7644 Jacob Silverman in Tablet:

Pity the comic-book fan who, with plucky optimism, skips to the movie theater to see one of this summer’s superhero flicks, only to leave two-and-a-half hours later with a CGI-induced hangover. Green Lantern was a travesty—you could feel the producers looming just off-camera, pleading with whatever fallen deities they pray to that this overdone stew of a movie would earn enough money to enable a franchise. Thor had moments of levity, and its star, Chris Hemsworth, appears to know his way around a Shake Weight, but the title character and his brother Loki seemed more like cosseted brats than Norse immortals locked in fratricidal conflict. Captain America, which will be released this Friday, is directed by Joe Johnston, a man who would probably rather forget the aughts (when he brought us Jurassic Park III, Hidalgo, and The Wolfman), and stars an actor, Chris Evans, whose best performance—by far—was a 10-minute cameo as an imbecilic action star in Scott Pilgrim vs. The World. Need we even bother?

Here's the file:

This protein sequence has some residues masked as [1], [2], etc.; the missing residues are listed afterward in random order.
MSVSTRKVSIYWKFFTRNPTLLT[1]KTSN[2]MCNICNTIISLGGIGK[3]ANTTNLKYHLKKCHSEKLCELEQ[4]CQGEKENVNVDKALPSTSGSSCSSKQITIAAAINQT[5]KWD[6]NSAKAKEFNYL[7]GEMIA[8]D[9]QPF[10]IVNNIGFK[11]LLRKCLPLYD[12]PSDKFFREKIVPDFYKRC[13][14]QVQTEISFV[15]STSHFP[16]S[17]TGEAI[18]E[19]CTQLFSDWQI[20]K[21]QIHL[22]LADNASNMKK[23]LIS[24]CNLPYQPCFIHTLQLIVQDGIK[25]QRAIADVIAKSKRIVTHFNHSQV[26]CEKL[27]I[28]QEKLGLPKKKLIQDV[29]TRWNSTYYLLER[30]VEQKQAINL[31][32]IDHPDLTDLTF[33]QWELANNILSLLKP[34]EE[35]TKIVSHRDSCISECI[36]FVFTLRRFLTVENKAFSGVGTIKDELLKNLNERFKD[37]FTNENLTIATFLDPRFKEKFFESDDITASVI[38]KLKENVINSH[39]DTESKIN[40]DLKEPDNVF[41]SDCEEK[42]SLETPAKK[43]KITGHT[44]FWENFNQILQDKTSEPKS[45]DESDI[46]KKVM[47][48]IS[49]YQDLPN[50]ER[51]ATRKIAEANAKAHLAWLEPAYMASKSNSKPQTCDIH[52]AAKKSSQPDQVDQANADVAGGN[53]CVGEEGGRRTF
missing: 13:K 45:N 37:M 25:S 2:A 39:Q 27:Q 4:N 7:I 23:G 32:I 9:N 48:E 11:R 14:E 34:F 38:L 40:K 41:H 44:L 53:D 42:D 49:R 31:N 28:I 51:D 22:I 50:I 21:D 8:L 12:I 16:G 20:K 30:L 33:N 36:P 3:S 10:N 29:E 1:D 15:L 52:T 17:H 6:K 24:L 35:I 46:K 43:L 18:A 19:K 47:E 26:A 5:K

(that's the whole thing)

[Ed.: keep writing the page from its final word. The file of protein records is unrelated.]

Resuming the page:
There are plenty of other examples of terrible recent superhero films. There are some exceptions, of course, but most of the last decade—an era when Hollywood has supposedly rededicated itself to producing quality superhero movies featuring iconic characters—has been a wash.

What happened? Popular entertainment, after all, need not shy away from complexity or genuine moral conflict; the recent revival of Batman as the Dark Knight proved that well. Rather, the problem is one common to most superhero movies: Too often, filmmakers treat comic books as a brand rather than as source material, emptying them of all the intricacies and ironic reversals that made the beloved characters beloved in the first place. Put simply, contemporary superhero movies suck because they’ve forgotten their Jewish roots.